Although PIP is not attainable in Tennessee, another type of no-fault auto insurance coverage, known as MedPay, is available.  Unlike mandatory PIP in no-fault states such as Kentucky, auto insurance companies are not required to include MedPay coverage on your auto insurance policy.  Whether to purchase MedPay on your auto insurance policy–and how much–is entirely your choice.  As experienced personal injury lawyers, our law firm recommends having at least $5,000 in MedPay coverage, and more if you can afford the added MedPay coverage.  When deciding whether you need MedPay coverage, keep in mind that MedPay and health insurance are not mutually exclusive.  MedPay can function as a safety net if your  health insurance plan limit is exceeded or you receive charges that your health insurance does not cover, including an ambulance ride or chiropractic care.  MedPay coverage can also be used to cover health insurance deductibles or copays incurred for medical treatment resulting from a car accident, regardless of fault.  Unlike health insurance, MedPay does not require the insurance policyholder to pay any deductibles or copays.  And MedPay is fairly inexpensive, often costing less than $10.00 per month.  Overall, the benefits of having sufficient insurance coverage far outweigh the costs.  Insufficient auto insurance and health insurance coverage could leave you stuck owing thousands in medical bills to a multitude of providers. 

Similar to PIP, MedPay is a no-fault type of insurance coverage, meaning that MedPay can be used after any car accident, regardless of fault.  MedPay coverage also applies if the auto insurance policyholder, or a driver named on the auto insurance policy, is hit by a vehicle while cycling, walking or riding public transit.  However, MedPay does not provide as much insurance coverage as PIP because MedPay does not cover lost wages like PIP.  If you are unsure about the type of insurance coverage you purchased, please set up a free consultation so that our experienced personal injury attorneys can answer any questions that you have.  During this free consultation, we will provide you with legal advice on your personal injury case and property damage claim, including a free case evaluation.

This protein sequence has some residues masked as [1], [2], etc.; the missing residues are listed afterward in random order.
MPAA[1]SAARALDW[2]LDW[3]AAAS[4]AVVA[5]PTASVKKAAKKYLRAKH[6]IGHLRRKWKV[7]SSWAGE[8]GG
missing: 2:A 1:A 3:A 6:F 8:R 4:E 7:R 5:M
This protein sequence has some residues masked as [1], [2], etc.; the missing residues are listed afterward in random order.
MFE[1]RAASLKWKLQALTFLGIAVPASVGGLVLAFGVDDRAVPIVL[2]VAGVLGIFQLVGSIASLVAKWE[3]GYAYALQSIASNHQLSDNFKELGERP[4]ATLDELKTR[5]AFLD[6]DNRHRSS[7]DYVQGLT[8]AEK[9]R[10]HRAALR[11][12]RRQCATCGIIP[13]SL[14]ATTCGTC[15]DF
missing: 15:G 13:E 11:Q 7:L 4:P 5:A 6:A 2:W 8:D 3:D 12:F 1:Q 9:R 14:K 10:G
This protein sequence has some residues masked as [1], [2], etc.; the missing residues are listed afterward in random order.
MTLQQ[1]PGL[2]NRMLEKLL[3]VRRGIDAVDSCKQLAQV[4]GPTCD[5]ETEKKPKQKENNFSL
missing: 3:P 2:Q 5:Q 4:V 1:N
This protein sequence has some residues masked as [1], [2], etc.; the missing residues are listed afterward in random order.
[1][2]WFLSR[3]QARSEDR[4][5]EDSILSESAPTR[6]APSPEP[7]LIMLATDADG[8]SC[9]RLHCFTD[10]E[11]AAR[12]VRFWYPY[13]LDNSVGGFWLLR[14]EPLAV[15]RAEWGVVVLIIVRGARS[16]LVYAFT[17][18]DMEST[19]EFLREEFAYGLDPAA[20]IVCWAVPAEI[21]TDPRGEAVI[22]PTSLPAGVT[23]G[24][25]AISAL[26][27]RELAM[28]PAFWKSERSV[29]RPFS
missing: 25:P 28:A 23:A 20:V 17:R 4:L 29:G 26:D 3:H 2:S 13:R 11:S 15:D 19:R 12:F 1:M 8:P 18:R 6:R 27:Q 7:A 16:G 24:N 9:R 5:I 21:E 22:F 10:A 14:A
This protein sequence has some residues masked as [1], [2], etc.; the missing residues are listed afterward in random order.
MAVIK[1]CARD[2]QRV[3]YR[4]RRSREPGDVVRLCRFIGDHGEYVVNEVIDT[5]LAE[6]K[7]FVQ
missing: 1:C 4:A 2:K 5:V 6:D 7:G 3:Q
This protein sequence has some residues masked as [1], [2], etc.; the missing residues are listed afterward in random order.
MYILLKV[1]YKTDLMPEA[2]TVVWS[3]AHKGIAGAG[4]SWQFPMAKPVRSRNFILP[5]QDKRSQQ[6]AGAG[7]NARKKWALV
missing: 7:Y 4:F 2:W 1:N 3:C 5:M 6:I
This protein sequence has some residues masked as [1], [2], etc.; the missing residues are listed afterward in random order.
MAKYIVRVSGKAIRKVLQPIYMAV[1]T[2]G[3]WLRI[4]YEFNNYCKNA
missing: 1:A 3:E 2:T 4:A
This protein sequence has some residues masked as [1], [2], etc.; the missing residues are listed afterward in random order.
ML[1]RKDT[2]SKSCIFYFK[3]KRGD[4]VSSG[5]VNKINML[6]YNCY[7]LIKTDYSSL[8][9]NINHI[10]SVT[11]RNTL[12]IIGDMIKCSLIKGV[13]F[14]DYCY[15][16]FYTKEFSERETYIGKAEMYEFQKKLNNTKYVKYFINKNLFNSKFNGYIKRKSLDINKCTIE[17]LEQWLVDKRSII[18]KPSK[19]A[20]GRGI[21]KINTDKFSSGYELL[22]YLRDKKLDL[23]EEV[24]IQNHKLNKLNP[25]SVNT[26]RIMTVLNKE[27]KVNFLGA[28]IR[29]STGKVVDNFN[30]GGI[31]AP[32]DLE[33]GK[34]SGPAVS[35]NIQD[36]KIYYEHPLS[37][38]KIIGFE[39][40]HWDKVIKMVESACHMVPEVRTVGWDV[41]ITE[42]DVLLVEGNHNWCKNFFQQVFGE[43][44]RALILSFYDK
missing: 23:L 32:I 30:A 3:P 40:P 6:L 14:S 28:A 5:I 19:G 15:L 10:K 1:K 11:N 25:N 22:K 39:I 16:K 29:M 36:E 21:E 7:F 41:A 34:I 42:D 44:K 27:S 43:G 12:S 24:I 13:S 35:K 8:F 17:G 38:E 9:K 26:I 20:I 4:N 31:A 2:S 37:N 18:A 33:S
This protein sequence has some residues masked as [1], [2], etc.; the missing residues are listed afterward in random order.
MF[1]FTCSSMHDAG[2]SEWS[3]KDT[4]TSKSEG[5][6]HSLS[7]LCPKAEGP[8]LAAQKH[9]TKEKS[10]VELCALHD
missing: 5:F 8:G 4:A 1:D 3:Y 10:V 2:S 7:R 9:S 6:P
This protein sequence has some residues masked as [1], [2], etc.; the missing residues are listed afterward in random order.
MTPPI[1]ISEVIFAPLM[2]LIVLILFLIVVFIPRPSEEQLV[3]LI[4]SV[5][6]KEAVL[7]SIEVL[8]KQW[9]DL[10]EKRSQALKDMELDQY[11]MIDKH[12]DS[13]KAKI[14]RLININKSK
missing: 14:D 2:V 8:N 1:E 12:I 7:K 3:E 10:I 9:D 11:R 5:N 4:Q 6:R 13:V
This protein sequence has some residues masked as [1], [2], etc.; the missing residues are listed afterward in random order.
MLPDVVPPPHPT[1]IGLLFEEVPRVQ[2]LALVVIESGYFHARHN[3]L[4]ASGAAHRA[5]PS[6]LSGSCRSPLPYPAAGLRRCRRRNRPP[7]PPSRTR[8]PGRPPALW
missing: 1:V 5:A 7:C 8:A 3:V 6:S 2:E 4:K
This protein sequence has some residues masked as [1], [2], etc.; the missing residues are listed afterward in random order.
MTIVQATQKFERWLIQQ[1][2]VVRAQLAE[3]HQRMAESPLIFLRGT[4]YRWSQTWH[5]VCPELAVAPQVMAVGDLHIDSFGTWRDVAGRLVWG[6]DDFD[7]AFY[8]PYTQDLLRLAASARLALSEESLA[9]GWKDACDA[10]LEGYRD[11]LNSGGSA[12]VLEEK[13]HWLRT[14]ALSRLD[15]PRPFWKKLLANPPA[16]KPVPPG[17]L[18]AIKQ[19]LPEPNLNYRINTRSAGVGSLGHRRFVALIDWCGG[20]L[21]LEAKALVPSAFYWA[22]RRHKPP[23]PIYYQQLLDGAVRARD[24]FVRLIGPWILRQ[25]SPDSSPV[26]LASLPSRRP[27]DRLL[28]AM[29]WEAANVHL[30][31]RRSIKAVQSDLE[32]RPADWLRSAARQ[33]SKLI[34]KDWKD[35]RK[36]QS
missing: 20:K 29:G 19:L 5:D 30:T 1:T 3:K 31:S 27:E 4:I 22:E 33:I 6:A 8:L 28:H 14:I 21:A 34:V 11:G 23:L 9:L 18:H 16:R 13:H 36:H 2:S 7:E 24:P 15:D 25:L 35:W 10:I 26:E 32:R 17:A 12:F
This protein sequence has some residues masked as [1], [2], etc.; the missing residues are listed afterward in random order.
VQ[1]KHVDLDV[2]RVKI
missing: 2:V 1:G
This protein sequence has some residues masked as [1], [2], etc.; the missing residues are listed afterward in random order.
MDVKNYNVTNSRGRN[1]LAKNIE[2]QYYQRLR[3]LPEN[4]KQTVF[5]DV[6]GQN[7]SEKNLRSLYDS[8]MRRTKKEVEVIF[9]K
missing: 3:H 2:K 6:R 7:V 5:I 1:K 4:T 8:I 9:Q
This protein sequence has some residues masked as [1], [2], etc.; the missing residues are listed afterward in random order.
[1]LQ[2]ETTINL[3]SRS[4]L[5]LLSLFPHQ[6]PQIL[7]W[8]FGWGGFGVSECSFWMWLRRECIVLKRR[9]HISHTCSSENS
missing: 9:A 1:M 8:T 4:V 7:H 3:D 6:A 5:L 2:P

If you do not have PIP or MedPay coverage, then you must rely solely on personal health insurance, Medicare or Medicaid to pay for your medical bills as they come due.  If employed, you may have health insurance coverage through your employer.  When a person is injured in a work related accident, workers’ compensation pays for medical care.  Workers’ compensation will also pay for a percentage of lost wages, typically 2/3 of base pay.  As medical providers submit bills to health insurance, Medicare, Medicaid, or workers’ compensation, a medical lien attaches to your personal injury claim.  At that point, your personal injury case enters subrogation, meaning that the health insurance company, Medicare or Medicaid will seek reimbursement of the medical expenses paid on behalf of the injured person.  The benefit of hiring our law firm of experienced personal injury attorneys is that we do a thorough job ensuring all of your medical liens are satisfied.  Our law firm and experienced personal injury attorneys negotiate with auto insurance adjusters to settle personal injury claims with auto insurance companies for full value.  We also negotiate with health insurance providers, medical providers, Medicare, Medicaid, and workers’ compensation to reduce the amount of reimbursement they are claiming through subrogation.  Our law firm’s goal is to protect the settlement compensation you receive from the at-fault insurance coverage of the at-fault driver, or no-fault insurance coverage, such as UIM coverage.

Our law firm cares deeply about the attorney-client relationship. We communicate every stage of a personal injury case to our clients using our mobile application. Please contact our law firm if you have any questions. Our experienced personal injury attorneys are happy to provide a free consultation, answer any questions, and fully evaluate your personal injury claim.

RedStone Team